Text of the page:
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Opinion

Opinion: L.A.'s traffic ‘diet’ fad definitely isn’t healthy for anyone

Traffic backs up on a recent weekday in Playa Vista.
Traffic backs up on a recent weekday in Playa Vista.
(Christian K. Lee / Los Angeles Times)

To the editor: I’m a serious cyclist. I’m glad Mar Vista reversed its decision creating separate bike lanes. (Re “L.A. reverses course on unpopular lane reduction,” July 28)

The new design was one of the most dangerous I’ve ever seen: Drivers and passengers parking their cars ignore oncoming cyclists as they walk to the sidewalk.

And cars pulling out of driveways or past stop signs protrude fully into the bike lane, leaving no room for cyclists to maneuver.

If cyclists go onto the main road, there is no space for cars to pass.

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We’ll all be safer when again allowed to ride with traffic. But it’s incumbent on drivers to give cyclists the life-saving space they need.

Ari Rubin, Venice

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To the editor: A victory for the people. Let us hope this is the beginning of a rollback of L.A.'s ill-conceived attempt to turn our streets into bike paths.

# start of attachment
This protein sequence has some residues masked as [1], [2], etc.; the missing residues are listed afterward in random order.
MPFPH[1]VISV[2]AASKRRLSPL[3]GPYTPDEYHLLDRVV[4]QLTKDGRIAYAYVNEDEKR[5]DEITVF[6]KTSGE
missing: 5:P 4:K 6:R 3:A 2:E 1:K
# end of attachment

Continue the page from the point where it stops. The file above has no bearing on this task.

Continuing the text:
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Yes, I understand that we all would like less-polluting vehicles on the road. Yes, bikes provide healthy exercise for those who can handle them. But trying to replace automobiles with bikes is stupid.

Bikes are inherently dangerous, not appropriate for commuting for more than short trips, physically too demanding for a good portion of our aging population. Worse, they do not mix at all well with vehicular traffic.

L.A. is not China of the 1950s. We need more light rail, not bike lanes.

Erica Hahn, Monrovia

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To the editor: I read with interest your story on the road diet in Vista Del Mar. I’ve been paying close attention because of restriping on Venice Boulevard near me in Venice. This has caused problems, with cars slowing down, gridlock and more traffic from the beach.

Although officials do hold informative outreach sessions, nothing can really prepare you for the reality when these lanes are reduced.

Mindy Taylor-Ross, Venice

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